The final Confederate assaults were vigorously pressed and effectively repulsed by a well-organized Federal defense. Chalmers' brigade which had been waiting 48 hours in shallow trenches and without fires on the extreme right of Withers' division attacked shortly after noon against the Round Forest. Having to charge across an open field against a strongly entrenched position, they were cut to pieces by enemy musket and artillery fire. After desperate fighting, in which some regiments lost six to eight color bearers, Chalmers was wounded, and his brigade fell back. Donelson's brigade (Cheatham's division) made the next effort. After some initial confusion in reaching the field, and in the face of heavy fire, it penetrated the Federal line just west of the Round Forest and took 1,000 prisoners and 11 guns. However, continued possession of the critical Round Forest position by the Federals forced Donelson to retreat. In this action the 8th Tenn. lost 306, including its commander, Col. W. L. Moore, out of 425 engaged. The 16th lost 207 out of its 402 engaged.
Late in the afternoon the four other brigades of Breckinridge were brought south of the river and committed to action against "Hell's Half Acre." First Adams and Jackson, then Preston and Pillow were repulsed with heavy losses.
Special mention should be made of the units that held Round Forest against these attacks. Cruft's brigade had initially been posted in advance of Hazen's. When Sheridan and Negley were driven back at about 11 A.M., Palmer's right had been exposed. The attacks of Chalmers and Donelson had finally driven back Crufts brigade. The brigade of Grose, in reserve, had to face to the rear and attack in that direction to enable Cruft to withdraw. This left Hazen alone at the tip of the salient against which Bragg now directed his subsequent attacks. Grose was forced again to change front to enable Hazen to adjust his dispositions while Cruft withdrew.
To repulse the attacks of Breckinridge's last four brigades (see above) Hazen had the 41st Ohio, 9th Ind., and 110th ILL. In direct support of Hazen, or on his flanks, the following regiments moved up during the last Confederate attacks of Preston and Pillow: 3d Ky., 24th Ohio, 58th Ind., 100th ILL., 6th Ky., 2d Mo., 40th and 97th Ohio, and the 6th and 26th Ohio. (The units are mentioned in the approximate order of arrival.) Along the riverbank Wagner led two regiments, the 15th and 57th Ind., in a counterattack that drove back the Confederate infantry on its front before being forced by enemy artillery to withdraw.
After some hesitation Rosecrans decided to remain on the field during the night and to resume the offensive if Bragg did not attack. The battlefield was quiet on I Jan., but Confederate cavalry under Wheeler and Wharton were active along Rosecrans' line of communications to Nashville. Wheeler attacked a wagon train near LaVergne, dispersed the guard, and destroyed about 30 wagons. Col. Innes, commanding the lst Mich. Engineers and Mechanics, held the stockade near the town against several attacks and refused Wheeler's demand to surrender.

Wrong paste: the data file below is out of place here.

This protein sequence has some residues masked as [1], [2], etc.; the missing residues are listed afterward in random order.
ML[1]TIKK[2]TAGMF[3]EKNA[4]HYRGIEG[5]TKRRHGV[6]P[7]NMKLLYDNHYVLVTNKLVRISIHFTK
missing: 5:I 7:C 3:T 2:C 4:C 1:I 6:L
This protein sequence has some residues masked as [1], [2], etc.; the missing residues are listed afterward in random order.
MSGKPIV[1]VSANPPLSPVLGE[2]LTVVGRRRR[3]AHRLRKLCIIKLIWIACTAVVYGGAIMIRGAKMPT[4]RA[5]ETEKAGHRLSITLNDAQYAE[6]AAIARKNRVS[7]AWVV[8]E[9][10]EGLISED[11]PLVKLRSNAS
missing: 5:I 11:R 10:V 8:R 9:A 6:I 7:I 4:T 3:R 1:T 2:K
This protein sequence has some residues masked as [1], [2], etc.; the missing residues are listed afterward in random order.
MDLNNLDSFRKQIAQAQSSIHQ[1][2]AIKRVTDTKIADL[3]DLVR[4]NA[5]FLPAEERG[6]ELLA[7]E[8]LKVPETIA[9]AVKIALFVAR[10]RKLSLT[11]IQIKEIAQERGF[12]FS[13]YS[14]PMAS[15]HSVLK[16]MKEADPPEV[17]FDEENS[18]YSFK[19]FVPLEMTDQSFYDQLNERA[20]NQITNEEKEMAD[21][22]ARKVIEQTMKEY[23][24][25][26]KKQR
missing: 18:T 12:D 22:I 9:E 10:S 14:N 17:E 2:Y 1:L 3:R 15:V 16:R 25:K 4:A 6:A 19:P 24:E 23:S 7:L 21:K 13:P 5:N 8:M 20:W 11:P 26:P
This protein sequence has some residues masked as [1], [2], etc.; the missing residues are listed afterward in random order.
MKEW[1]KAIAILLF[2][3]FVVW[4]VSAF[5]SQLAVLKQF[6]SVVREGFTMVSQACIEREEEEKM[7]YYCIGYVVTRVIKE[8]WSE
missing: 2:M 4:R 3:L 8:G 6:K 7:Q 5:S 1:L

When Polk observed that the Federals had abandoned the Round Forest during the night he took possession of this position. Bragg then determined to have Breckinridge recross the river and take high ground from which enfilade fire might drive the Federals from their position. Breckinridge went on record as considering this task impossible, and Polk told Bragg he considered the operation would accomplish no worthwhile purpose. Bragg insisted, however, and at 4 P.M., 2 Jan., Breckinridge attacked with 4,500 men.
Rosecrans had realized the importance of this high ground and had occupied it with Van Cleve's division (commanded by Beatty, since Van Cleve had been wounded). Beatty was reinforced by the brigades of Grose and Hazen.
The Federals were driven from the hill. However, as the Confederates pursued down the forward slope they were slaughtered by the massed fire of 58 guns that Crittenden's Chief of Arty., Maj. John Mendenhall, had posted across the river. Reinforcements hurried across the river; Beatty rallied his troops for a counterattack; and Breckinridge was driven back to his line of departure. He had lost 1,700 men.
On 3 Jan. Rosecrans held his defensive perimeter west of the river with the corps of Thomas and McCook (less Palmer's division). Crittenden, reinforced with Palmer's division of McCook's corps, was posted north of the river. The night of 3-4 Jan. Bragg withdrew through Murfreesboro toward Shelbyville. Rosecrans did not pursue. It was not until June that Rosecrans renewed operations in this area when his Tullahoma Campaign set the stage for the Chickamauga and Chattanooga Campaigns..
Stones River was a tactical victory for the Confederates, but Bragg lacked the strength to destroy Rosecrans' larger army or drive it from the field. The historian Ropes says, "Few battles have been fought which have better exhibited the soldierly virtues than the battle of Murfreesboro or Stones River. The Confederate assaults were conducted with the utmost gallantry and with untiring energy. They were met with great coolness and resolution. . . ." From a strategic viewpoint, however, the campaign was a Confederate failure.
The Federals had 41,400 troops engaged, of which they lost 12,906. The Confederates lost 11,739 out of 34,739 engaged.
Source: "Civil War Dictionary" by Mark M. Boatner III